The St Bernard Dog: A Swiss Cultural Symbol

The Col du Grand-Saint-Bernard, or Great St Bernard Pass, reaches 2469m (8100ft) and has a long history, littered with armies crossing, pilgrims passing on their way to Rome and Jerusalem, victims of robbers and bandits.

Napoleon made a famous crossing, his 40,000 troops eating the communities out of house and home on the way.  Hannibal and Julius Caesar were both said to have made the crossing too. There’s still evidence of bronze-age travellers using the route and some traces of the old Roman road.  In Martigny there is even the remains of a Roman coliseum.

The Saint Bernard dogs are known all over the world for their work as rescue dogs and there’s an iconic image of Saint Bernard dog finding the lost traveller and reviving them with a shot of brandy from a cask around their neck. Sadly, the alcohol part isn’t true – alcohol causes blood vessels to dilate, resulting in blood rushing to your skin and your body temperature decreasing rapidly.  The artist Edwin Landseer romanticised a painting of one of the dogs with a cask around the neck in 1820 and the image stuck.

At some time in the 1600’s the Swiss monks had started to use dogs to help them in assisting travellers. The original dogs probably came as gifts from wealthy local landowners and the monks began to breed them. Originally the dogs were used as guard dogs but they were bred large, strong and with the ability to sniff out lost travellers so they took on the famous rescue role which they carried on until the tunnel was built and modern rescue tools overtook them. The most famous dog was Barry, a Saint Bernard who saved the lives of many mountaineers between 1800 and 1814.  Estimates are that over 200 years, these dogs saved the lives of around 2,000 people!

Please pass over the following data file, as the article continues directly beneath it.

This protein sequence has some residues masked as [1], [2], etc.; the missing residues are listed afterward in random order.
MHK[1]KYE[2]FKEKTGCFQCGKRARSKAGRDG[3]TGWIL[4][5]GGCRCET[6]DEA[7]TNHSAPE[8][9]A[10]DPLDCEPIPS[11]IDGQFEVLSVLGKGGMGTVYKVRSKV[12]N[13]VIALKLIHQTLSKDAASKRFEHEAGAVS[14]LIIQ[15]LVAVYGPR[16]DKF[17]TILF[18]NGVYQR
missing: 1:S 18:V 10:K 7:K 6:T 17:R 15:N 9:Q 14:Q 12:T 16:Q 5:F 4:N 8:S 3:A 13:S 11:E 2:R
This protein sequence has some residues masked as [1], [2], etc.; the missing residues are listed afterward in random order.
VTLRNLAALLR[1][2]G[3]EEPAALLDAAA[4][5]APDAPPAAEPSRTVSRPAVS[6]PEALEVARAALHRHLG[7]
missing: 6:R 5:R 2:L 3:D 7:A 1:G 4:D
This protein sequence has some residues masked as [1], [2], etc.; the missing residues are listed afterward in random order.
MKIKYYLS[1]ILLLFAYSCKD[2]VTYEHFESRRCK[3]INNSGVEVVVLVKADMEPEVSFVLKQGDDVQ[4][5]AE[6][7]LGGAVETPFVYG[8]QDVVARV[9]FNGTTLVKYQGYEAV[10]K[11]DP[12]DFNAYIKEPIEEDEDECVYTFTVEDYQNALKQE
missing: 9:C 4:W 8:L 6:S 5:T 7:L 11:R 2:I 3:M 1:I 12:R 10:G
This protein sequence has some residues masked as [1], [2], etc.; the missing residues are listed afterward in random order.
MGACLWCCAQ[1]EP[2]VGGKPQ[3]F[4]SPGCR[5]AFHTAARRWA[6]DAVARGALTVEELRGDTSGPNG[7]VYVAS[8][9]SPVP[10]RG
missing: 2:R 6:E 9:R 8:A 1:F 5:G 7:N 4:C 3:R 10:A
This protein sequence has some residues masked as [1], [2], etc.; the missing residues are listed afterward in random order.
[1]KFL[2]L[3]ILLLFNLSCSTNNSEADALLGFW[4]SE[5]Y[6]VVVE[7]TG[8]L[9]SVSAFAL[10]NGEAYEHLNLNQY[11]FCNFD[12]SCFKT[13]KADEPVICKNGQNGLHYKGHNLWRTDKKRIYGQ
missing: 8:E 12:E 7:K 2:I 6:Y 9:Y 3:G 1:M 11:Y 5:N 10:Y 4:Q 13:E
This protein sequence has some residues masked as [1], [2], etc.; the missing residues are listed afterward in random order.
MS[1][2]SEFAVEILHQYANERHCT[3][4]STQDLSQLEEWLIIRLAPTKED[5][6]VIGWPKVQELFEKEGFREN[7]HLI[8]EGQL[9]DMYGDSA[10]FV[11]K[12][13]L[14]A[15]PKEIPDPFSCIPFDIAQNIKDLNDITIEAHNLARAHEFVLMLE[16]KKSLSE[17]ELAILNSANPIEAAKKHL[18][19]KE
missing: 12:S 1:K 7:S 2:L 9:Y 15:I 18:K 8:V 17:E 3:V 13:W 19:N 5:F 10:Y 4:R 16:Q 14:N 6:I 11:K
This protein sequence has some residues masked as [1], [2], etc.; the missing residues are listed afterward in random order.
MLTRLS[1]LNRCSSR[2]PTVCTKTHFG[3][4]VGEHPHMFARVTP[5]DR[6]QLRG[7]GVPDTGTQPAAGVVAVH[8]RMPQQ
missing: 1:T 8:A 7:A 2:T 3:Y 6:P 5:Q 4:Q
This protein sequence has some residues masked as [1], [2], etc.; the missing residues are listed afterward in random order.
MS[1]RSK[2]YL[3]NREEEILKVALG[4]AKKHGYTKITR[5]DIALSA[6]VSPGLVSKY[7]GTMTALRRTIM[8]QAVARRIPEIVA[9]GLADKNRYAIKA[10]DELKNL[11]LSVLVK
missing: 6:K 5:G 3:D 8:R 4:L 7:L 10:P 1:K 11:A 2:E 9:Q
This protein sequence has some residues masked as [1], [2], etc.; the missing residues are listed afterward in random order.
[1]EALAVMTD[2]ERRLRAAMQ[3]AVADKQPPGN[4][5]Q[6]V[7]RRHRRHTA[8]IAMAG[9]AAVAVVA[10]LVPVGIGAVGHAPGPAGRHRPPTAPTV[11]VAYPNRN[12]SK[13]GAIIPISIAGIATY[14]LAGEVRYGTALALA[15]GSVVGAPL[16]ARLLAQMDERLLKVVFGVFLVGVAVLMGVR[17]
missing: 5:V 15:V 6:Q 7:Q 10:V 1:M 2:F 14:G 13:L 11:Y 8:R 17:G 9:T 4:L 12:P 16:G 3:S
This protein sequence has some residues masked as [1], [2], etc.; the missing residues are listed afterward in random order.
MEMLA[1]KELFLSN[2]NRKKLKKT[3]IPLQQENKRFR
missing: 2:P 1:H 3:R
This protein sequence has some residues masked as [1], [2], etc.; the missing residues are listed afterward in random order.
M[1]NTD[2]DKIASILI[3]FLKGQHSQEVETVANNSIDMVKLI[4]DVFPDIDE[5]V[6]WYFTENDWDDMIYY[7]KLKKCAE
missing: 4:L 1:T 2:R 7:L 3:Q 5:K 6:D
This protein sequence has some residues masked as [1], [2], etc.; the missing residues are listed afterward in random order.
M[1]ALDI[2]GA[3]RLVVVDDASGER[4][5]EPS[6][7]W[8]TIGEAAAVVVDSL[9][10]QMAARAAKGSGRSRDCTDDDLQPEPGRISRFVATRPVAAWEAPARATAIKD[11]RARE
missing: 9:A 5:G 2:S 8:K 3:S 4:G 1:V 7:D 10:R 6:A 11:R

The monks don’t keep the Saint Bernard dogs up at the hospice anymore and a charity, The Barry Foundation, take care of them now. But these are working dogs so there’s no free ride for them. The current generation of dogs spend time at the museum each day ‘working’ a shift entertaining and educating visitors. The work seems to be mostly rolling around being fussed but they get really involved! The museum has some interesting exhibits about the Col du Grand-Saint-Bernard, the hospice and the history of the area but the dogs are obviously the stars.